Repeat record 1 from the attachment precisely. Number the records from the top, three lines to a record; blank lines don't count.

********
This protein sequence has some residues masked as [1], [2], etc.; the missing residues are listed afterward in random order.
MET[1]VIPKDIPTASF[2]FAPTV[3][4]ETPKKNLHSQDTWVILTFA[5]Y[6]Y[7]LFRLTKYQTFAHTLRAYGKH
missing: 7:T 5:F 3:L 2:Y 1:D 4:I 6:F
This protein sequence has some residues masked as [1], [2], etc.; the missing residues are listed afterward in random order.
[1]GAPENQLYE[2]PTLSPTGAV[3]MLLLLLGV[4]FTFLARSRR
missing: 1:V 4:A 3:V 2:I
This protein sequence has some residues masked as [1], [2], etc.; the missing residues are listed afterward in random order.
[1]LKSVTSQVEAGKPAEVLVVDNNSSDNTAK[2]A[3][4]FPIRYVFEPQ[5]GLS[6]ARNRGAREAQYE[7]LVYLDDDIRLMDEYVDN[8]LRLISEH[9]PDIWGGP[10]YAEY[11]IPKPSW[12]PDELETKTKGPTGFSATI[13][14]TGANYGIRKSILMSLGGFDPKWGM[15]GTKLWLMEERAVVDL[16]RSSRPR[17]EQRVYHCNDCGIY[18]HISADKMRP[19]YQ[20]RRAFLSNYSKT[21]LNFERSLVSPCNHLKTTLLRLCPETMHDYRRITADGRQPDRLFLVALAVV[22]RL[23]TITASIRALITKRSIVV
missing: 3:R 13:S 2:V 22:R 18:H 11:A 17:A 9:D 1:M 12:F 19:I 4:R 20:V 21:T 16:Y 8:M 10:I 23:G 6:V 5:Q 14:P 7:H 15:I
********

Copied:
This protein sequence has some residues masked as [1], [2], etc.; the missing residues are listed afterward in random order.
MET[1]VIPKDIPTASF[2]FAPTV[3][4]ETPKKNLHSQDTWVILTFA[5]Y[6]Y[7]LFRLTKYQTFAHTLRAYGKH
missing: 7:T 5:F 3:L 2:Y 1:D 4:I 6:F